IN SURREAL VIETNAM, AND BACK HOME IN THE UNREALITY OF THE U.S.A.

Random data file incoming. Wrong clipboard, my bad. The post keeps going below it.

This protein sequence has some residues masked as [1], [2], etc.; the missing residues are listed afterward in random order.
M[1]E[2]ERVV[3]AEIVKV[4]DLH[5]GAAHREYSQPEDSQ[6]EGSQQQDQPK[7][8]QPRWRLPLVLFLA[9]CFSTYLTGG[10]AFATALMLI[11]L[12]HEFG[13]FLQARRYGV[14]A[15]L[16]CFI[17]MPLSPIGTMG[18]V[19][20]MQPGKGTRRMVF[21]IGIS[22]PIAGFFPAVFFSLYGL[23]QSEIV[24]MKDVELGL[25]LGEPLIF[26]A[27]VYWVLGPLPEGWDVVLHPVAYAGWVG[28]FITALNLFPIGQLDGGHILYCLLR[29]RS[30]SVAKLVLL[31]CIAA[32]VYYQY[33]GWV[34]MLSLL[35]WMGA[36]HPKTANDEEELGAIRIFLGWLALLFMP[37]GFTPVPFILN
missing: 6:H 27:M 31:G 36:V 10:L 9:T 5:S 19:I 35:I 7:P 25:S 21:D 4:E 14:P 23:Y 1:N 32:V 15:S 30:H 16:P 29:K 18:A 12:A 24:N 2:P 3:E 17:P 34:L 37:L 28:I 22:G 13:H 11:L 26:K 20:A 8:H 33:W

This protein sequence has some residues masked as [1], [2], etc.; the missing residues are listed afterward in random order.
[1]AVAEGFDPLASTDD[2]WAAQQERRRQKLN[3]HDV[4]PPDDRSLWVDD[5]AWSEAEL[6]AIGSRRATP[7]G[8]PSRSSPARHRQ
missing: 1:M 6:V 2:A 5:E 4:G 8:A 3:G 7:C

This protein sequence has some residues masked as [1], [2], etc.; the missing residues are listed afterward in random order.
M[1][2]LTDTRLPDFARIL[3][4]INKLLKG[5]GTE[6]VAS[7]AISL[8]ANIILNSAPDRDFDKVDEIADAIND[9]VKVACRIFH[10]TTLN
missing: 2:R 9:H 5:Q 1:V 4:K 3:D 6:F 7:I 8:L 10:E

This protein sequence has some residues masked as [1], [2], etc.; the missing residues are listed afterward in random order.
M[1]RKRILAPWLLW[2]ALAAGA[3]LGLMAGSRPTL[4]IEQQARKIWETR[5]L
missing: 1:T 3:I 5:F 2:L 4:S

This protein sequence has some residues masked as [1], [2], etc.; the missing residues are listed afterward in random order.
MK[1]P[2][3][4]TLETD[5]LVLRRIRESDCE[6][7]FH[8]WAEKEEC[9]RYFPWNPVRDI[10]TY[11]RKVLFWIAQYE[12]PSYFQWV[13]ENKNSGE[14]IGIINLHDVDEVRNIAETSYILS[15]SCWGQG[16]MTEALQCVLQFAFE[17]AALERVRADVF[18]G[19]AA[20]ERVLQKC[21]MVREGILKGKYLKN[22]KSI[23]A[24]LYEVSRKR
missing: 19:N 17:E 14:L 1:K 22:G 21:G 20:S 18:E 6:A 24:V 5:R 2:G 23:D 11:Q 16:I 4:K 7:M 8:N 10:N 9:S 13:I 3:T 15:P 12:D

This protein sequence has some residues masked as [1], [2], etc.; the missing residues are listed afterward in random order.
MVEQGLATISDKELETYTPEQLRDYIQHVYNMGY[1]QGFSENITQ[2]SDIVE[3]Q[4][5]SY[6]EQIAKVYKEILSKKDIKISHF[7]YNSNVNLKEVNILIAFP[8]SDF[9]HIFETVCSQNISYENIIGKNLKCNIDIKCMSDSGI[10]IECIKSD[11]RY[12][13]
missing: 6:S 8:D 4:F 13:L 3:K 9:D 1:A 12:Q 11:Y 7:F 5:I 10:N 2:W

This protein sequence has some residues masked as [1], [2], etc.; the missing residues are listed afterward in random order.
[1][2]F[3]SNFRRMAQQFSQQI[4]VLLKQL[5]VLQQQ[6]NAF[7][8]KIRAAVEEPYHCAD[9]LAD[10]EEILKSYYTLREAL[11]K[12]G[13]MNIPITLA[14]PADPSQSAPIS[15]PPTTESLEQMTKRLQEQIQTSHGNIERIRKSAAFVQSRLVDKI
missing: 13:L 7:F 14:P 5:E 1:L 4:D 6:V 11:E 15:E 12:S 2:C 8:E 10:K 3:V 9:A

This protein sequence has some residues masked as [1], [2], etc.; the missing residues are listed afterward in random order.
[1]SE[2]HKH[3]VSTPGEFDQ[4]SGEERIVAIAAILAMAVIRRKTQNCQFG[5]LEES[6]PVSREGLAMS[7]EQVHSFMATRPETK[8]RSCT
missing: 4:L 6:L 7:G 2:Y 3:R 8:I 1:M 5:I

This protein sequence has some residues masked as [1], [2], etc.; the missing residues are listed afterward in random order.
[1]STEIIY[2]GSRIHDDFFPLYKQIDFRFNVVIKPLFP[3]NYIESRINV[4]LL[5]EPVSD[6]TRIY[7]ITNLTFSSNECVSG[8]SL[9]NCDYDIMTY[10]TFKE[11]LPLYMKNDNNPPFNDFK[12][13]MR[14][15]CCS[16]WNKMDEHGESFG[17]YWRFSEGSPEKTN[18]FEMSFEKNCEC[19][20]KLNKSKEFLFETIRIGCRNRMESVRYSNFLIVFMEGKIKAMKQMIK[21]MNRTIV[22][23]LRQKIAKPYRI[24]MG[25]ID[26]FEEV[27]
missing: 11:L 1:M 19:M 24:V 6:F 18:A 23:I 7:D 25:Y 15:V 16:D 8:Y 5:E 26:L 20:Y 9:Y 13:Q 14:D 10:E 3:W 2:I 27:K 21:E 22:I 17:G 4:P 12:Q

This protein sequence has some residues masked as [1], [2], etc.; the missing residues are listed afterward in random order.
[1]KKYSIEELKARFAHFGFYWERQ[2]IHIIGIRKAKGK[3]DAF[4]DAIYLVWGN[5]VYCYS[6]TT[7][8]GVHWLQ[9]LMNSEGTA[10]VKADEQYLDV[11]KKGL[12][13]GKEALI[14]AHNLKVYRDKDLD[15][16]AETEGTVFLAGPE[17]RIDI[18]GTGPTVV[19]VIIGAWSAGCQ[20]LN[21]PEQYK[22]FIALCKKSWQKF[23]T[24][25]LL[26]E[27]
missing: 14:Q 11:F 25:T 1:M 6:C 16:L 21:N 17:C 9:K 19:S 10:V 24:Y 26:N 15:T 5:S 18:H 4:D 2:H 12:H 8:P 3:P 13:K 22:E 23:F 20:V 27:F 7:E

The title story of The Things They Carried: A Work of Fiction (Houghton-Mifflin, 246 pages, from the Series: Looking Back at Literary Classics of the Past) comes first in the collection, a story cataloging all the different things that an American foot soldier, or “grunt,” carried during the Vietnam War. This includes not only entrenching tools, Claymore antipersonnel mines, assault rifles, the M-60 machine gun and grenade launchers, but also pictures of girlfriends, an illustrated New Testament (Kiowa, a native American and devout Baptist), tranquilizers (Ted Lavender, “who was scared, until he was shot in the head outside the village of Than Khe”), the medic Rat Kiley (“a canvas satchel filled with morphine and plasma and malaria tablets and surgical tape and comic books”). The grunts also carry lice, ringworm, and other hazards of the humid climate, along with dreams for the future and fear of death or embarrassment. Continue reading